Access to paid content on this site is currently suspended due to excessive activity being detected from your IP address Please contact the publisher to request reinstatement.
We're unable to sign you in at this time. Please try again in a few minutes.
We were able to sign you in, but your subscription(s) could not be found. Please try again in a few minutes.
There may be a problem with your account. Please contact the AMA Service Center to resolve this issue.
Contact the AMA Service Center:
Telephone: 1 (800) 262-2350 or 1 (312) 670-7827  *   Email: subscriptions@jamanetwork.com
Error Message ......
Article |

Thrombocytopenic Purpura Following Vaccination With Attenuated Measles Virus

H. J. Alter, MD; R. T. Scanlon, MD; Geraldine P. Schechter, MD
Am J Dis Child. 1968;115(1):111-113. doi:10.1001/archpedi.1968.02100010113022.
Text Size: A A A
Published online


HEMORRHAGIC PHENOMENA constitute a rare complication of measles infection. Hudson et al1 in their review of the literature, were able to cite only 22 well-documented cases, all of which were secondary to thrombocytopenia. In 1966, Oski and Naiman2 reported the thrombocytopenic effect of live attenuated measles virus vaccine. They demonstrated a significant though generally mild depression of platelets in a large proportion of children receiving this vaccine. However, total platelet count never fell below 64,000, and in no instance were purpuric manifestations noted. We believe the patient reported herein to represent the first recognized case of thrombocytopenic purpura secondary to measles vaccination.

Report of a Case  The patient was a 14-month-old white boy at the onset of thrombocytopenic purpura. He had been delivered by cesarean section at 35 weeks of fetal life, surgery being necessitated by placenta previa. His birth weight was 2,098 gm (4 lb 10 ounces)


Sign in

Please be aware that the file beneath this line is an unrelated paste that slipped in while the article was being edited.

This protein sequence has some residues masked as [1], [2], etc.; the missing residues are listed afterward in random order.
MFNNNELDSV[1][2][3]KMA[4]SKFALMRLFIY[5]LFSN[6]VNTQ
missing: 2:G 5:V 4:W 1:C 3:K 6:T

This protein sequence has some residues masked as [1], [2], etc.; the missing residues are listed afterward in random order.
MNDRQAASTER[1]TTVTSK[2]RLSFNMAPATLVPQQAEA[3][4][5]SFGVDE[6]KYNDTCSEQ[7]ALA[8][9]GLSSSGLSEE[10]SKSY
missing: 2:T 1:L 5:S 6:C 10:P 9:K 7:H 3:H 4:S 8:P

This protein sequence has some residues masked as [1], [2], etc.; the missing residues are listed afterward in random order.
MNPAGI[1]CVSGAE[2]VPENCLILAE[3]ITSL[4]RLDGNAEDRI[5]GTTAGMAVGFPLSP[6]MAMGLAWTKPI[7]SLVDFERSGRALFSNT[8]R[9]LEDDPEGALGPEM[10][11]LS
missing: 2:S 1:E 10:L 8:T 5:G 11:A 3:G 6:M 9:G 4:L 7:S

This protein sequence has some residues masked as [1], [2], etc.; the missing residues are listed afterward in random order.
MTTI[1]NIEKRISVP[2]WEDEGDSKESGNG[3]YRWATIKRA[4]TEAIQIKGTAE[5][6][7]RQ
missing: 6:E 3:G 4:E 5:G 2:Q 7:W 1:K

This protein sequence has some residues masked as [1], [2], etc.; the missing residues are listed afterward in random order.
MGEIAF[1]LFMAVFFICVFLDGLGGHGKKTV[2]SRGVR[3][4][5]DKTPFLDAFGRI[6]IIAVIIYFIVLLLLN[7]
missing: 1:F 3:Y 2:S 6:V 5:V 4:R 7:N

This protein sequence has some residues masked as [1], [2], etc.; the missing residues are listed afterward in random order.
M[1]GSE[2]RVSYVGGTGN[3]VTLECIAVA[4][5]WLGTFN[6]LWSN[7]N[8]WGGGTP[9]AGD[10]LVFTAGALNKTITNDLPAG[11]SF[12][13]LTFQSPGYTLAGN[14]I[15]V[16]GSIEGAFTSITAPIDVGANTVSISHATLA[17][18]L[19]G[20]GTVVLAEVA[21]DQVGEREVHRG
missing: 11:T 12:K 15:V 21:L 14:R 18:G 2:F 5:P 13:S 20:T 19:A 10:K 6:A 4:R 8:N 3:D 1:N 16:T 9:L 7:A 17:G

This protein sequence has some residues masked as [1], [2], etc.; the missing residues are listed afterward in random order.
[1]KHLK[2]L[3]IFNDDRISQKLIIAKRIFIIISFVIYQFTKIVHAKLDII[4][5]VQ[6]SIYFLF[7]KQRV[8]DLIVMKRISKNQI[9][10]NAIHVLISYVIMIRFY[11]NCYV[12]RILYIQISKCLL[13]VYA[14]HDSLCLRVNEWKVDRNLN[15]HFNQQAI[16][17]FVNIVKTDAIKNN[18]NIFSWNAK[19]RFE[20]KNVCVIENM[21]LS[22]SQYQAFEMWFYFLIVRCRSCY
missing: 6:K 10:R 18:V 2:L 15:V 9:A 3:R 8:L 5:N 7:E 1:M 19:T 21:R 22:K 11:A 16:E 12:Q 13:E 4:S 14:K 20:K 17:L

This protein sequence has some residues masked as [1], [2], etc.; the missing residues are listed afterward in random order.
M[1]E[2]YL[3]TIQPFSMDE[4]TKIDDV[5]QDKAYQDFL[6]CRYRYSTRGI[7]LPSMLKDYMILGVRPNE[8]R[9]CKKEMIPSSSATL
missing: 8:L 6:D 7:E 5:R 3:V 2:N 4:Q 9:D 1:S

Purchase Options

• Buy this article
• Subscribe to the journal
• Rent this article ?

First Page Preview

View Large
First page PDF preview





Also Meets CME requirements for:
Browse CME for all U.S. States
Accreditation Information
The American Medical Association is accredited by the Accreditation Council for Continuing Medical Education to provide continuing medical education for physicians. The AMA designates this journal-based CME activity for a maximum of 1 AMA PRA Category 1 CreditTM per course. Physicians should claim only the credit commensurate with the extent of their participation in the activity. Physicians who complete the CME course and score at least 80% correct on the quiz are eligible for AMA PRA Category 1 CreditTM.
Note: You must get at least of the answers correct to pass this quiz.
Please click the checkbox indicating that you have read the full article in order to submit your answers.
Your answers have been saved for later.
You have not filled in all the answers to complete this quiz
The following questions were not answered:
Sorry, you have unsuccessfully completed this CME quiz with a score of
The following questions were not answered correctly:
Commitment to Change (optional):
Indicate what change(s) you will implement in your practice, if any, based on this CME course.
Your quiz results:
The filled radio buttons indicate your responses. The preferred responses are highlighted
For CME Course: A Proposed Model for Initial Assessment and Management of Acute Heart Failure Syndromes
Indicate what changes(s) you will implement in your practice, if any, based on this CME course.


Some tools below are only available to our subscribers or users with an online account.

0 Citations

Sign in

Purchase Options

• Buy this article
• Subscribe to the journal
• Rent this article ?

Related Content

Customize your page view by dragging & repositioning the boxes below.